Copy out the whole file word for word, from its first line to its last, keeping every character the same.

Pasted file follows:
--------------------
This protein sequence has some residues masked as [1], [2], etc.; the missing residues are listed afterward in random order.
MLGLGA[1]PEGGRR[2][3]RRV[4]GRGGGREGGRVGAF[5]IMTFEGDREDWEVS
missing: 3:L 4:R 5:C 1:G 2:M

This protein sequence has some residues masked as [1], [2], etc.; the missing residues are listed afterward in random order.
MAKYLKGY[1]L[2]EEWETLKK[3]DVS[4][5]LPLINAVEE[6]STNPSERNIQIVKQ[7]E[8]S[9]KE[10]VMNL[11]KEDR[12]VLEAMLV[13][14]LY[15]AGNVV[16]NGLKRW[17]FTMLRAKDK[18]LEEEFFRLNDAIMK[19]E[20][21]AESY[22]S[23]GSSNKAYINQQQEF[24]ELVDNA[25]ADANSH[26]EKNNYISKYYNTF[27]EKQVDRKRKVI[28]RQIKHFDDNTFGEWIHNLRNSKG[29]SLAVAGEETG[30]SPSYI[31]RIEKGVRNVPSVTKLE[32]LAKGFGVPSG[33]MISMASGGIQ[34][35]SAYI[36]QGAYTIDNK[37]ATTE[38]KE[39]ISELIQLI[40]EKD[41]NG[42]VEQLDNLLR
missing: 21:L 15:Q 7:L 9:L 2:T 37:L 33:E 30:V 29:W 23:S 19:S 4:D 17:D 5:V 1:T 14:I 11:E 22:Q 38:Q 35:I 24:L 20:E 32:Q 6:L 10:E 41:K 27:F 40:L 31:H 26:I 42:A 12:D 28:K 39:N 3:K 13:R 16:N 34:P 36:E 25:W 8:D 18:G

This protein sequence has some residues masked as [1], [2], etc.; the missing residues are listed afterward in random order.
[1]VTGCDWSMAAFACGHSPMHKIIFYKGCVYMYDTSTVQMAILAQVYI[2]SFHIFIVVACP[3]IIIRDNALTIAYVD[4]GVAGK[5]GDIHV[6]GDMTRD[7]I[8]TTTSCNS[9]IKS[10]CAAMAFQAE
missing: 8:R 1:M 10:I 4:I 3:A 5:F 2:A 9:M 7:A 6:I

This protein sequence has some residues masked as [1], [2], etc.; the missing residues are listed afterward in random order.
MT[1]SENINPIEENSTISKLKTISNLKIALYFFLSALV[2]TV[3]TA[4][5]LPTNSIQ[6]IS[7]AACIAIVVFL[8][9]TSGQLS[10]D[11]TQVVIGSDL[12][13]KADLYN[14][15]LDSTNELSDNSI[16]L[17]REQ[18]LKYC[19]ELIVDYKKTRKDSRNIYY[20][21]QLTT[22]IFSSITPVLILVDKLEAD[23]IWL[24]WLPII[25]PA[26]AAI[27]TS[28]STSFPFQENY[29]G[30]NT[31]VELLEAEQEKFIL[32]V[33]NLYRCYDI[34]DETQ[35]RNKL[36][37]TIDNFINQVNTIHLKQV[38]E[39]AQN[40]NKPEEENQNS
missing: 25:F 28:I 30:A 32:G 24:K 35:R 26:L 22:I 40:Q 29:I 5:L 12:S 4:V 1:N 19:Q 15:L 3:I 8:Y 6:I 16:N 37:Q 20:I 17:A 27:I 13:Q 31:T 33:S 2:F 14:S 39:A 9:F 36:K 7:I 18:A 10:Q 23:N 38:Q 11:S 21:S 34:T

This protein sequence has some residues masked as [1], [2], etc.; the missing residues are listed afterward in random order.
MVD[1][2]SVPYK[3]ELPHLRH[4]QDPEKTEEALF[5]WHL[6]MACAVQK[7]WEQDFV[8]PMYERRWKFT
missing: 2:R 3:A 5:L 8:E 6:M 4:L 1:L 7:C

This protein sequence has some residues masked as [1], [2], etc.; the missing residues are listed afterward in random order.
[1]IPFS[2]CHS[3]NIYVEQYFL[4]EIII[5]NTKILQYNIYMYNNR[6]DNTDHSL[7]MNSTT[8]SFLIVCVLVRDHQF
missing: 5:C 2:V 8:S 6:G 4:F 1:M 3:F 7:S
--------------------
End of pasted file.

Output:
This protein sequence has some residues masked as [1], [2], etc.; the missing residues are listed afterward in random order.
MLGLGA[1]PEGGRR[2][3]RRV[4]GRGGGREGGRVGAF[5]IMTFEGDREDWEVS
missing: 3:L 4:R 5:C 1:G 2:M

This protein sequence has some residues masked as [1], [2], etc.; the missing residues are listed afterward in random order.
MAKYLKGY[1]L[2]EEWETLKK[3]DVS[4][5]LPLINAVEE[6]STNPSERNIQIVKQ[7]E[8]S[9]KE[10]VMNL[11]KEDR[12]VLEAMLV[13][14]LY[15]AGNVV[16]NGLKRW[17]FTMLRAKDK[18]LEEEFFRLNDAIMK[19]E[20][21]AESY[22]S[23]GSSNKAYINQQQEF[24]ELVDNA[25]ADANSH[26]EKNNYISKYYNTF[27]EKQVDRKRKVI[28]RQIKHFDDNTFGEWIHNLRNSKG[29]SLAVAGEETG[30]SPSYI[31]RIEKGVRNVPSVTKLE[32]LAKGFGVPSG[33]MISMASGGIQ[34][35]SAYI[36]QGAYTIDNK[37]ATTE[38]KE[39]ISELIQLI[40]EKD[41]NG[42]VEQLDNLLR
missing: 21:L 15:Q 7:L 9:L 2:T 37:L 33:E 30:V 29:W 23:S 19:S 4:D 17:D 5:V 1:T 14:I 11:E 22:Q 38:Q 35:I 24:L 20:E 32:Q 6:L 10:E 41:K 27:F 40:L 31:H 26:I 42:A 12:D 28:K 39:N 3:K 13:R 16:N 34:P 36:E 25:W 8:D 18:G

This protein sequence has some residues masked as [1], [2], etc.; the missing residues are listed afterward in random order.
[1]VTGCDWSMAAFACGHSPMHKIIFYKGCVYMYDTSTVQMAILAQVYI[2]SFHIFIVVACP[3]IIIRDNALTIAYVD[4]GVAGK[5]GDIHV[6]GDMTRD[7]I[8]TTTSCNS[9]IKS[10]CAAMAFQAE
missing: 8:R 1:M 10:I 4:I 3:A 5:F 2:A 9:M 7:A 6:I

This protein sequence has some residues masked as [1], [2], etc.; the missing residues are listed afterward in random order.
MT[1]SENINPIEENSTISKLKTISNLKIALYFFLSALV[2]TV[3]TA[4][5]LPTNSIQ[6]IS[7]AACIAIVVFL[8][9]TSGQLS[10]D[11]TQVVIGSDL[12][13]KADLYN[14][15]LDSTNELSDNSI[16]L[17]REQ[18]LKYC[19]ELIVDYKKTRKDSRNIYY[20][21]QLTT[22]IFSSITPVLILVDKLEAD[23]IWL[24]WLPII[25]PA[26]AAI[27]TS[28]STSFPFQENY[29]G[30]NT[31]VELLEAEQEKFIL[32]V[33]NLYRCYDI[34]DETQ[35]RNKL[36][37]TIDNFINQVNTIHLKQV[38]E[39]AQN[40]NKPEEENQNS
missing: 25:F 28:I 30:A 32:G 24:K 35:R 26:L 22:I 40:Q 29:I 5:L 12:S 4:V 1:N 19:Q 15:L 3:I 8:Y 6:I 16:N 37:Q 20:I 17:A 27:I 13:Q 31:T 33:S 2:F 14:S 39:A 9:F 36:K 7:I 18:A 10:Q 23:N 38:Q 11:S 21:S 34:T

This protein sequence has some residues masked as [1], [2], etc.; the missing residues are listed afterward in random order.
MVD[1][2]SVPYK[3]ELPHLRH[4]QDPEKTEEALF[5]WHL[6]MACAVQK[7]WEQDFV[8]PMYERRWKFT
missing: 2:R 3:A 5:L 8:E 6:M 4:L 1:L 7:C

This protein sequence has some residues masked as [1], [2], etc.; the missing residues are listed afterward in random order.
[1]IPFS[2]CHS[3]NIYVEQYFL[4]EIII[5]NTKILQYNIYMYNNR[6]DNTDHSL[7]MNSTT[8]SFLIVCVLVRDHQF
missing: 5:C 2:V 8:S 6:G 4:F 1:M 3:F 7:S